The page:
New York City residents, living in such close quarters, witnessed firsthand how coronavirus ravages communities. With COVID-19 now spreading fast in other parts of the country, namely the places that didn’t take precautionary measures very seriously and rushed to reopen their economies, the Big Apple has a message to share. In a star-studded PSA spearheaded by New York Governor Andrew Cuomo, celebrities like Morgan Freeman and Robert De Niro urge Americans everywhere to wear a mask to curb the spread of coronavirus.
Cuomo has been a vocal proponent of mask wearing to slow the transmission of COVID-19. In April, he signed executive orders requiring New Yorkers to don face coverings in public and while on public transportation. "New Yorkers suffered gravely when this pandemic hit our state, and as we see other states battle the surge of COVID-19, we want to be sure all Americans know what we know here: that it is essential to wear a mask in order to protect one another," Governor Cuomo said in a statement announcing the “Mask Up America” campaign.
The PSA series features eight 30-second video spots, two of which rolled out on July 16. In one, the faces of people wearing surgical masks flash across the screen, backed by inspirational music. Morgan Freeman’s soothing baritone explains the logic of face coverings to Americans: “When you wear a mask, you have my respect. Because your mask doesn’t protect you, it protects me.”
The other videos feature Kaitlyn Dever, Jamie Foxx, John Leguizamo, Anthony Mackie, Rosie Perez, Ellen Pompeo and Jeffrey Wright. Cuomo partnered with Tribeca Film Festival co-founders Jane Rosenthal and DeNiro to produce the PSA, helmed by Academy Award-winning director Kathryn Bigelow. "We can only beat this virus if we are united as one, not divided by ideology or politics,” Cuomo added. “I wear a mask to protect you and you wear a mask to protect me. It is simple as that. Mask Up America."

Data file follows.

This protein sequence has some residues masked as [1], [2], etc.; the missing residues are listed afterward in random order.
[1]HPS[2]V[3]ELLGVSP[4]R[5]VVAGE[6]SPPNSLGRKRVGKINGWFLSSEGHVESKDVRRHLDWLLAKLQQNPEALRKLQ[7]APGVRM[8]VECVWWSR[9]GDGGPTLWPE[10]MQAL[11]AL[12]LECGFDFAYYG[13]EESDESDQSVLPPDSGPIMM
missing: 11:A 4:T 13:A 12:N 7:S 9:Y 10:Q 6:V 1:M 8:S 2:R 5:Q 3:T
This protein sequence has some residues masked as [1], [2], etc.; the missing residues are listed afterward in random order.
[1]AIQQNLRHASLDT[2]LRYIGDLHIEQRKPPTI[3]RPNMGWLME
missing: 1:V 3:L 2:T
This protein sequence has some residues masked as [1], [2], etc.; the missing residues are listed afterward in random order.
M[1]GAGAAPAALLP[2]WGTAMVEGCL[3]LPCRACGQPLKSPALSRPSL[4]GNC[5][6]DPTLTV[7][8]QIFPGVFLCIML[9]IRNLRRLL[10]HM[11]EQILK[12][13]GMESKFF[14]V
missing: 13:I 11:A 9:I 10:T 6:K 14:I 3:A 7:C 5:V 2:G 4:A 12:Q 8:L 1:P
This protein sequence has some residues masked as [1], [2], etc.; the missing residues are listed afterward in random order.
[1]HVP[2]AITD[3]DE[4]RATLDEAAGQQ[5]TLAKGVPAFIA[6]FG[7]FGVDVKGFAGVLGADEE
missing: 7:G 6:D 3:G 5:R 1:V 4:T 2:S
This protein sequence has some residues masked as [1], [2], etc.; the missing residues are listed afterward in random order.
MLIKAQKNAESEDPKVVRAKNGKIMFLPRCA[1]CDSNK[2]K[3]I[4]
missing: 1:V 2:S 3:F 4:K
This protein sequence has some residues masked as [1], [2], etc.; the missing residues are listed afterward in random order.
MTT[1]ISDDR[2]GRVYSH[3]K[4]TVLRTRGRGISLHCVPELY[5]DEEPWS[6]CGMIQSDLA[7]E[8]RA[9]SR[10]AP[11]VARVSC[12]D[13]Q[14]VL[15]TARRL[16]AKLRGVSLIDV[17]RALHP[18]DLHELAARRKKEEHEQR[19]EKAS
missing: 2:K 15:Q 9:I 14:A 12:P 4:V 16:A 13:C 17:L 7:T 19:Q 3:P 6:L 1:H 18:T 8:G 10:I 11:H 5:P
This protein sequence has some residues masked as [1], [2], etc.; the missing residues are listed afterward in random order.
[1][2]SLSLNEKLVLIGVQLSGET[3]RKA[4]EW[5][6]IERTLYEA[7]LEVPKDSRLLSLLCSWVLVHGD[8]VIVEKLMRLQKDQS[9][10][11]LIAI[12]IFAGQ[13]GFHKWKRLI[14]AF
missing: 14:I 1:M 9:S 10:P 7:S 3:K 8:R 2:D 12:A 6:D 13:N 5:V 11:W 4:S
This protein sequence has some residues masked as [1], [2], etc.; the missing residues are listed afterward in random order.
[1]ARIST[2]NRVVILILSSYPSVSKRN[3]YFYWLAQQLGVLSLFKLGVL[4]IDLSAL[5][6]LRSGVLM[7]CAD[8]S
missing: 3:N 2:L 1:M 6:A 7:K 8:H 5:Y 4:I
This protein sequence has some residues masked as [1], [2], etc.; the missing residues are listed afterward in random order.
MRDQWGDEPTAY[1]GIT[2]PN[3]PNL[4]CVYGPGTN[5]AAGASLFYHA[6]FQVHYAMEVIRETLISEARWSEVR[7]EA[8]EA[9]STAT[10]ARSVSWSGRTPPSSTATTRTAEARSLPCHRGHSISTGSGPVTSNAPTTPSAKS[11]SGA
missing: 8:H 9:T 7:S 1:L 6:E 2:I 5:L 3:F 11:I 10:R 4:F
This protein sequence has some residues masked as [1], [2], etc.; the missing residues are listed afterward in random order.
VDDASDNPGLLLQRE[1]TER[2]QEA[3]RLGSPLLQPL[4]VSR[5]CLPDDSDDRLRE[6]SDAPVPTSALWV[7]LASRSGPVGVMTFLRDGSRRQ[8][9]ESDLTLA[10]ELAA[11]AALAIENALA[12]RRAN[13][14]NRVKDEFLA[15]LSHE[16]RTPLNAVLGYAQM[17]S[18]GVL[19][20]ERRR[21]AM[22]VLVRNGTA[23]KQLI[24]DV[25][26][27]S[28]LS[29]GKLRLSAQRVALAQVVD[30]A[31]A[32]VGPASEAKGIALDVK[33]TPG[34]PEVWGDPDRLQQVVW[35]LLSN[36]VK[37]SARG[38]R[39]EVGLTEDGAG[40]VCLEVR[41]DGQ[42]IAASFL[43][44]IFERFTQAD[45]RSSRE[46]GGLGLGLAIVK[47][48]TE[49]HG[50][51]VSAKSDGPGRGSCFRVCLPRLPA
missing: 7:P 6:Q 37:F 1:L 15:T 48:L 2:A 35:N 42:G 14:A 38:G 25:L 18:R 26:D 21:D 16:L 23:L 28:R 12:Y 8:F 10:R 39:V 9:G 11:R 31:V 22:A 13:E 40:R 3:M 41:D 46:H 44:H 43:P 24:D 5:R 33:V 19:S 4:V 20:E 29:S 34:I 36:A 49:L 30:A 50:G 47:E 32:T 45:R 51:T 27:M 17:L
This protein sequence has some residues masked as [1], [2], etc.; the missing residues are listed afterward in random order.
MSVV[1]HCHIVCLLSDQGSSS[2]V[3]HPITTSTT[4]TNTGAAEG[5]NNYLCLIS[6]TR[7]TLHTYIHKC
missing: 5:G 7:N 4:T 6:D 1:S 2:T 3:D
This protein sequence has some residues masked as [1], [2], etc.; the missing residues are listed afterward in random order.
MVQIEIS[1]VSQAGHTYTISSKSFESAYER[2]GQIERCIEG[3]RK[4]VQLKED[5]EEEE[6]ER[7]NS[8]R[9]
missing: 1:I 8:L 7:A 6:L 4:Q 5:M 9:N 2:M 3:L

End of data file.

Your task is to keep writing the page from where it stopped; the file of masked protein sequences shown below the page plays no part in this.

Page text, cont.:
Masks are one of the simplest ways that health officials say we can stop the spread of the virus. But face coverings have proved extremely divisive among some Americans, and the issue has devolved into a mostly partisan battle. The lack of central leadership from the White House has prompted many celebrities to use their platforms to advocate for public health.
On The Late Show on Tuesday night, Tom Hanks questioned the patriotism of people who refuse to wear a mask. “Are they Americans? It's literally the least you can do," Hollywood’s COVID-19 “patient zero” snarked to Stephen Colbert. His wife, Rita Wilson, who also battled coronavirus, echoed Hanks’s plea on CBS This Morning on Friday while speaking with Gayle King. Just before the 4th of July, Bill Pullman (who played the president in 1996’s Independence Day) filmed a PSA for Alamo Drafthouse, urging people to wear “freedom masks,” because “if all of America wore one of these, we’d be a little closer to being free to safely go back to places like bars and restaurants and schools and, most importantly, movie theaters,” Pullman said.
A cascade of new mandatory mask requirements rolled out across the country this week, including in some states led by Republican governors. And according to a recent Gallup survey, most Americans support face coverings, with 72 percent of adults saying they always or very often wear a mask when they leave the house, while just 18 percent said they rarely or never wore a face covering. But there’s still firm resistance to mask mandates from factions that feel like their personal liberties are being infringed upon by the state.
While mask debate has raged for nearly six months, the “Mask Up America” campaign aims to do for public health what “Got Milk?” likely did for everyone’s bone density. Cuomo and his famous friends are looking to shift the conversation from one about personal freedom to one about looking out for each other. It’s a really noble endeavor, especially since if it works and people start being diligent about wearing masks, the country could follow in New York’s footsteps, stamp out the virus, and get back to life as usual a little sooner.